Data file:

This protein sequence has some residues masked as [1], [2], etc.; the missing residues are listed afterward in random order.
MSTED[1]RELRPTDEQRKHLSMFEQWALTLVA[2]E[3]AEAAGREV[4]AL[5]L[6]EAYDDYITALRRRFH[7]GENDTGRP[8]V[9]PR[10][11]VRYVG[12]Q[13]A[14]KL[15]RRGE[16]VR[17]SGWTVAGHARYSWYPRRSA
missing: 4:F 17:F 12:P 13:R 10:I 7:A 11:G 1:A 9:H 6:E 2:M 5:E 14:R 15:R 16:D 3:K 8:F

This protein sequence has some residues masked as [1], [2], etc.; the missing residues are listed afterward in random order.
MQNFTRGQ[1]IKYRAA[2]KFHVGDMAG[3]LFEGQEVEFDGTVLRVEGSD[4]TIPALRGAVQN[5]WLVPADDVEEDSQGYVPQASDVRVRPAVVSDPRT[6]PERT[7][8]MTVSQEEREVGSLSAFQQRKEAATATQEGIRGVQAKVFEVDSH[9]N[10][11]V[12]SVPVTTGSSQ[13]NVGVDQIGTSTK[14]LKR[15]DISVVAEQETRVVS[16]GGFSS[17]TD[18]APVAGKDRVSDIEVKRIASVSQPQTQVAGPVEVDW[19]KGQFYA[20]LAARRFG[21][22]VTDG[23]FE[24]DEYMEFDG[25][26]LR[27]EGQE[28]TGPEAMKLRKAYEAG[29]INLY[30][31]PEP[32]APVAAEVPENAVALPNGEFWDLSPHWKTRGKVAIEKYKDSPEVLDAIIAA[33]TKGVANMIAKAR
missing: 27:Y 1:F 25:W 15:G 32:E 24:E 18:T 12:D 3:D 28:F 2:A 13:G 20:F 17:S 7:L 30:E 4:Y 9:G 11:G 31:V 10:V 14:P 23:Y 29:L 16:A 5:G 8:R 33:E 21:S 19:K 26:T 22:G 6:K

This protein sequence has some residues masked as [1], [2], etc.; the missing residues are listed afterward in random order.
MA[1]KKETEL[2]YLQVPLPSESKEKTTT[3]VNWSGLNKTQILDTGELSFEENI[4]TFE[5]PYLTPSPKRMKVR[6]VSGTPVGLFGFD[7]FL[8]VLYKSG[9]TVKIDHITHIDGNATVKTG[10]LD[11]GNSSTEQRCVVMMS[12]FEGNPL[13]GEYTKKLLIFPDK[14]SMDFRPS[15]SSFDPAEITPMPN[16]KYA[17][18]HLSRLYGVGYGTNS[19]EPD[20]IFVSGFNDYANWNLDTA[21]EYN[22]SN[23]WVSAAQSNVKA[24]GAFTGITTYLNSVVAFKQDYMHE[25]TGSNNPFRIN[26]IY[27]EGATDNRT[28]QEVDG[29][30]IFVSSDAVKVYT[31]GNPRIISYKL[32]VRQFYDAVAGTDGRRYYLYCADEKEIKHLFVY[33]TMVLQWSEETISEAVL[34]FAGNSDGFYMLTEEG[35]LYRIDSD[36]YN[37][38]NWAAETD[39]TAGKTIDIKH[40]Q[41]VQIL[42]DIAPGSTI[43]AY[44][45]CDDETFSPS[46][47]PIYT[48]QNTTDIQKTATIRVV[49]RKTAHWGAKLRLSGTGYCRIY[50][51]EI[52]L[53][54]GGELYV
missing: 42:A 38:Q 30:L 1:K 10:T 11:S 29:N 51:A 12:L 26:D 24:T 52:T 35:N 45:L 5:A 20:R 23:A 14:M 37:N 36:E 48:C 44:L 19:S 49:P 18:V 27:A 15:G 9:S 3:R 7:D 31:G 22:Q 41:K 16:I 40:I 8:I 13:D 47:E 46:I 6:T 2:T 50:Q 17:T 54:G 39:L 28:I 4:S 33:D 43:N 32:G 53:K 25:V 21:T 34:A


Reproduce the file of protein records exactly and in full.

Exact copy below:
This protein sequence has some residues masked as [1], [2], etc.; the missing residues are listed afterward in random order.
MSTED[1]RELRPTDEQRKHLSMFEQWALTLVA[2]E[3]AEAAGREV[4]AL[5]L[6]EAYDDYITALRRRFH[7]GENDTGRP[8]V[9]PR[10][11]VRYVG[12]Q[13]A[14]KL[15]RRGE[16]VR[17]SGWTVAGHARYSWYPRRSA
missing: 4:F 17:F 12:P 13:R 10:I 7:A 11:G 1:A 9:H 6:E 2:M 5:E 14:R 15:R 16:D 3:K 8:F

This protein sequence has some residues masked as [1], [2], etc.; the missing residues are listed afterward in random order.
MQNFTRGQ[1]IKYRAA[2]KFHVGDMAG[3]LFEGQEVEFDGTVLRVEGSD[4]TIPALRGAVQN[5]WLVPADDVEEDSQGYVPQASDVRVRPAVVSDPRT[6]PERT[7][8]MTVSQEEREVGSLSAFQQRKEAATATQEGIRGVQAKVFEVDSH[9]N[10][11]V[12]SVPVTTGSSQ[13]NVGVDQIGTSTK[14]LKR[15]DISVVAEQETRVVS[16]GGFSS[17]TD[18]APVAGKDRVSDIEVKRIASVSQPQTQVAGPVEVDW[19]KGQFYA[20]LAARRFG[21][22]VTDG[23]FE[24]DEYMEFDG[25][26]LR[27]EGQE[28]TGPEAMKLRKAYEAG[29]INLY[30][31]PEP[32]APVAAEVPENAVALPNGEFWDLSPHWKTRGKVAIEKYKDSPEVLDAIIAA[33]TKGVANMIAKAR
missing: 27:Y 1:F 25:W 15:G 32:E 24:E 18:T 12:D 3:D 28:F 2:A 13:G 20:F 17:S 7:L 30:E 4:Y 9:G 11:G 31:V 10:V 14:P 23:Y 29:L 16:A 5:G 8:R 33:E 21:S 19:K 26:T 22:G 6:K

This protein sequence has some residues masked as [1], [2], etc.; the missing residues are listed afterward in random order.
MA[1]KKETEL[2]YLQVPLPSESKEKTTT[3]VNWSGLNKTQILDTGELSFEENI[4]TFE[5]PYLTPSPKRMKVR[6]VSGTPVGLFGFD[7]FL[8]VLYKSG[9]TVKIDHITHIDGNATVKTG[10]LD[11]GNSSTEQRCVVMMS[12]FEGNPL[13]GEYTKKLLIFPDK[14]SMDFRPS[15]SSFDPAEITPMPN[16]KYA[17][18]HLSRLYGVGYGTNS[19]EPD[20]IFVSGFNDYANWNLDTA[21]EYN[22]SN[23]WVSAAQSNVKA[24]GAFTGITTYLNSVVAFKQDYMHE[25]TGSNNPFRIN[26]IY[27]EGATDNRT[28]QEVDG[29][30]IFVSSDAVKVYT[31]GNPRIISYKL[32]VRQFYDAVAGTDGRRYYLYCADEKEIKHLFVY[33]TMVLQWSEETISEAVL[34]FAGNSDGFYMLTEEG[35]LYRIDSD[36]YN[37][38]NWAAETD[39]TAGKTIDIKH[40]Q[41]VQIL[42]DIAPGSTI[43]AY[44][45]CDDETFSPS[46][47]PIYT[48]QNTTDIQKTATIRVV[49]RKTAHWGAKLRLSGTGYCRIY[50][51]EI[52]L[53][54]GGELYV
missing: 42:A 38:Q 30:L 1:K 10:T 11:S 29:N 51:A 12:L 26:D 24:T 52:T 35:N 45:L 5:A 20:R 23:A 14:M 37:N 36:E 48:C 44:L 19:S 49:P 18:V 27:A 15:G 9:S 3:R 7:D 31:G 22:Q 41:K 16:I 40:I 8:I 13:D 47:E 46:I 6:T 2:T 50:Q 17:T 54:G 39:L 28:I 4:S 33:D 43:N 32:G 53:K 25:V 21:T 34:A